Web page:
interested in articles discussing the success of forums at Motley Fool
and eBay, for example.  I'm not sure they would fit your definition of
"store", even though both of them are in the business of selling
product in one form or another.

Let me know if that's correct, or if you have other thoughts.



Request for Answer Clarification by respree-ga on 11 Sep 2002 15:23 PDT
Hi Rico:

No rush on the answer and thank you for taking another crack at it.

Rico wrote: Just to make sure I'm looking for what you need, you're
looking for information on the advantages/disadvantages of
implementing an online community (be it called "forum", "bulletin
board", etc.) within the context of an online store environment. 

clarification from respree-ga: Yes, that understanding is correct. 
When I say 'online store,' it means that the web site's "primary
source" of revenue comes from selling products.

Rico wrote: Since you specifically note "big online stores", I'm
assuming you're not interested in articles discussing the success of
forums at Motley Fool and eBay, for example. I'm not sure they would
fit your definition of "store", even though both of them are in the
business of selling product in one form or another. I'm not sure they
would fit your definition of "store", even though both of them are in
the business of selling product in one form or another.

clarification from respree-ga: Ebay is not a store (since their
revenue comes from 'commissions') nor is Motley Fool (their revenue
appears to come from advertising, although they have 8 products in
their tiny store, which appears to be only a supplemental form of

I think the keyword here is 'primary source' of revenue comes from
selling product.  Online stores are,,, etc. 
The articles do not have to specifically be discussing 'big' stores
(like the ones mentioned above), but they would be classified as an
"E-tailer" (as opposed to a content site, portal, or informational

Please let me know if you need further clarification and thanks again
for your help.

Clarification of Answer by rico-ga on 12 Sep 2002 14:40 PDT
I appreciate your clarifications and patience, respree. I think I've
now located articles and studies that better meet your criteria.
First, I should note that many of the links that follow lead to
Acrobat documents, and will require the Acrobat Reader, which can be
downloaded for free from 

I'm also providing one link to a PowerPoint document (I'll also
provide instructions on how to download it). If you're using Internet
Explorer, and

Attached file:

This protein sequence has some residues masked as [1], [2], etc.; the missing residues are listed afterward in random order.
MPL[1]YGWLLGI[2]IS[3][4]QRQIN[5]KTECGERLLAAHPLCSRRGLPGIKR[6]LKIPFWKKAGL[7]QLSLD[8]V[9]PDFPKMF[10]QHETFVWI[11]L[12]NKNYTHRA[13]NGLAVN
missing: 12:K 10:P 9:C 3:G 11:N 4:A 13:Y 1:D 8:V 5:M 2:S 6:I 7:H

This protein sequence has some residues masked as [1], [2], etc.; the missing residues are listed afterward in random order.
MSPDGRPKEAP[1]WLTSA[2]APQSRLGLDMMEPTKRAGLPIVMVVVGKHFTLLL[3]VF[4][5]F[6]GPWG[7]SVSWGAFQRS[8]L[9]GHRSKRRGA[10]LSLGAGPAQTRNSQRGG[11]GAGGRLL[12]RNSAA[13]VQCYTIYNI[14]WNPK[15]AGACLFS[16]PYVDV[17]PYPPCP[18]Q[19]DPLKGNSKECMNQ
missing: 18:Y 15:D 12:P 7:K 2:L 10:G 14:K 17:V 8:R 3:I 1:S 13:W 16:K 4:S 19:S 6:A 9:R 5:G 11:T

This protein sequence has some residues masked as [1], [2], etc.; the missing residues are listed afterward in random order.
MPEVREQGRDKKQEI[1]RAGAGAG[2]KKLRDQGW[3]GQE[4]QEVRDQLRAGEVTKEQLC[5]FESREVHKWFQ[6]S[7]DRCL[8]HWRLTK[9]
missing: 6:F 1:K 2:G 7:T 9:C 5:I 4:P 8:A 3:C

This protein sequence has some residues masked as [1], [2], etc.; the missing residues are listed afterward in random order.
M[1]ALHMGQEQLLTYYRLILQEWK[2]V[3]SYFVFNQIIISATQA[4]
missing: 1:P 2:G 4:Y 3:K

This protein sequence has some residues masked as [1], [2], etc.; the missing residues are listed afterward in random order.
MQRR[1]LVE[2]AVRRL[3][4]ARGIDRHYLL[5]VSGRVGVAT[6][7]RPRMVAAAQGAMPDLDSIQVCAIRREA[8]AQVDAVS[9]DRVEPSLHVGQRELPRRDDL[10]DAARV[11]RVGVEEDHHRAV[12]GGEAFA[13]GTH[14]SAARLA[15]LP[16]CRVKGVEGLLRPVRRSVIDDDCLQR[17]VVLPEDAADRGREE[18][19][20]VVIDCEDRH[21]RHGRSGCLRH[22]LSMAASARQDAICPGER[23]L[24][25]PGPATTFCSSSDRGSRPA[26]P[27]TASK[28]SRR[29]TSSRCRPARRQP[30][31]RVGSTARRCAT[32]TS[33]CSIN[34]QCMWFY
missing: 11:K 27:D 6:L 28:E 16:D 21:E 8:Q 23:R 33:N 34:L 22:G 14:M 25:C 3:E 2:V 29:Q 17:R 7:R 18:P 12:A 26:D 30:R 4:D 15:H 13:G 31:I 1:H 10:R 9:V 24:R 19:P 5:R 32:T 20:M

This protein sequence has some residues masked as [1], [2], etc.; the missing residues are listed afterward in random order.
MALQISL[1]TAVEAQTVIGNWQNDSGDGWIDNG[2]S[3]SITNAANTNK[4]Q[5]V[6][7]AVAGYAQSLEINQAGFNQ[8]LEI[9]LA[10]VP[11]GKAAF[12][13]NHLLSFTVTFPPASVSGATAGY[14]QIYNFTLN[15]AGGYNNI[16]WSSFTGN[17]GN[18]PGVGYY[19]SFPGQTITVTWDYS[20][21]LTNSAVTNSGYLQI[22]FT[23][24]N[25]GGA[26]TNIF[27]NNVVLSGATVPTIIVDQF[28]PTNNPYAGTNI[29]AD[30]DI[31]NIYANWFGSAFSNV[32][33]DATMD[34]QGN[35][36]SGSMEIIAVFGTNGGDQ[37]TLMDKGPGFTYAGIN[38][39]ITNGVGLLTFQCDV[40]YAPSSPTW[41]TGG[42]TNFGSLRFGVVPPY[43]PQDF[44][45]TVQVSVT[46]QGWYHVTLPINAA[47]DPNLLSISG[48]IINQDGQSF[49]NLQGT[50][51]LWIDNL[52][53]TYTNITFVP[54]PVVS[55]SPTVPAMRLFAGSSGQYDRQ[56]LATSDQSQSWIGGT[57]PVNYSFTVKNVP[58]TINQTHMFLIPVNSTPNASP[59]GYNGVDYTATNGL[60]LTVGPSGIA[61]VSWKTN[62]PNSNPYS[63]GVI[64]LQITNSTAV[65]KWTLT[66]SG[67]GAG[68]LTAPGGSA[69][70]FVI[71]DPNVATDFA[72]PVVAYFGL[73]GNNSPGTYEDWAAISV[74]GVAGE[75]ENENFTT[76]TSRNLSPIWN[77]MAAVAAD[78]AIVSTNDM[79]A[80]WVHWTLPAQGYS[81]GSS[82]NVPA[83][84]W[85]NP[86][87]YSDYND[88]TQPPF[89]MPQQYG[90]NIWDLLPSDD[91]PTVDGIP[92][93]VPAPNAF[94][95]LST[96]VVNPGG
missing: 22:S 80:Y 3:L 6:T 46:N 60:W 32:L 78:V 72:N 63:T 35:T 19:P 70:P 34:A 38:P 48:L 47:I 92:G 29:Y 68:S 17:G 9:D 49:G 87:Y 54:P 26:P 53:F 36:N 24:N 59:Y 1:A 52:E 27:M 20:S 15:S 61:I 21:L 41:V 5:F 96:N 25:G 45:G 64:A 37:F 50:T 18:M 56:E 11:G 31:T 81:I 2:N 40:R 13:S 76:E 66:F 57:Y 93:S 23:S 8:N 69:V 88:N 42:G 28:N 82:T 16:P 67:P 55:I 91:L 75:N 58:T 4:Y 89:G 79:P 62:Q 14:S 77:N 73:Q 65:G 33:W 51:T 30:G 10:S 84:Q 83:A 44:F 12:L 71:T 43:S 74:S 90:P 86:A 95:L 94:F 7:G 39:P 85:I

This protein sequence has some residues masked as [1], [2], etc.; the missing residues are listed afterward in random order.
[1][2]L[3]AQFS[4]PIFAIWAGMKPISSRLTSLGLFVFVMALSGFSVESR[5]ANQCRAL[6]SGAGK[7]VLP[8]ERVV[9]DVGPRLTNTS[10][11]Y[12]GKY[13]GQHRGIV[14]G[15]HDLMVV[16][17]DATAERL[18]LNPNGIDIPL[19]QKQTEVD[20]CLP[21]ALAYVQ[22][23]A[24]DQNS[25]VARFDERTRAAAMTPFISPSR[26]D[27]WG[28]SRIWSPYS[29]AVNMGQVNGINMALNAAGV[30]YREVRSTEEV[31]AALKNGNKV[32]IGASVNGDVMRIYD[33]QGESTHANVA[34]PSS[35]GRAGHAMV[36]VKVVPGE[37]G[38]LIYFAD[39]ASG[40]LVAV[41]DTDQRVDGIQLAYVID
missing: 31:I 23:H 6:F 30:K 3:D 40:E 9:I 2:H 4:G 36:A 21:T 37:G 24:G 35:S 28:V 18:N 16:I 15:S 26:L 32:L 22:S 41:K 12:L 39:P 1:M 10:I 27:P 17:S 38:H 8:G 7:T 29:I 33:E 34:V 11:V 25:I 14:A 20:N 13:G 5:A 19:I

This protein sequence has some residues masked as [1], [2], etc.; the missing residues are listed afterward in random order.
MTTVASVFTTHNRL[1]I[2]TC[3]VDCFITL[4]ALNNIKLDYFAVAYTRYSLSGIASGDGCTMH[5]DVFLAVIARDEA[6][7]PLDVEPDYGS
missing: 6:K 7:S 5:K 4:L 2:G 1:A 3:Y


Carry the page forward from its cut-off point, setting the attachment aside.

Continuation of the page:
have Microsoft Office or PowerPoint installed on your machine, you can
view the presentation online. If you don't have PowerPoint, you can
download the free PowerPoint Viewer from|97|98|2000|2002&Type=Converter|Viewer


According to a PeopleLink study conducted by a McKinsey & Company team
in September 2000 using proprietary Media Metrix data, online
community users are up to two times more likely to purchase from a
retail site than are non-online community users. Online community
users visit a site up to nine times more frequently than non-online
community users, and retention rates for online Community users are up
to twice as high as those for non-online community users. Please

...for the full report. 

PeopleLink has several other white papers, and one PowerPoint
presentation, that you may find of interest. "Business Applications
for Online Community" is an Acrobat document available through this

They also have a Gartner Report PowerPoint presentation -- "Exploiting
the Power of Community"-- available from this link...

Click on the title with the right-mouse button to download.  If you
want to view the presentation through your browser (IE and MS Office
recommended), the direct link is...

Please note I found this file very slow to open even through a cable
modem connection.


During my research, I saw a number of references to a Forrester
Research report, "Cashing in on Community", (Forrester Research,
September 1999), citing the following information, "When people are
considering buying online, about half of community users attach some
importance to the opinions of their fellow community members. One
third of them acknowledge that those opinions influence their purchase
decision. Communities offer user-generated content, message boards,
and chat, providing a valuable resource for gathering perspectives on
products and gaining insight from experts as well as from other
customers. As a result, people can get input that helps them make
informed buying decisions. Examples include product reviews and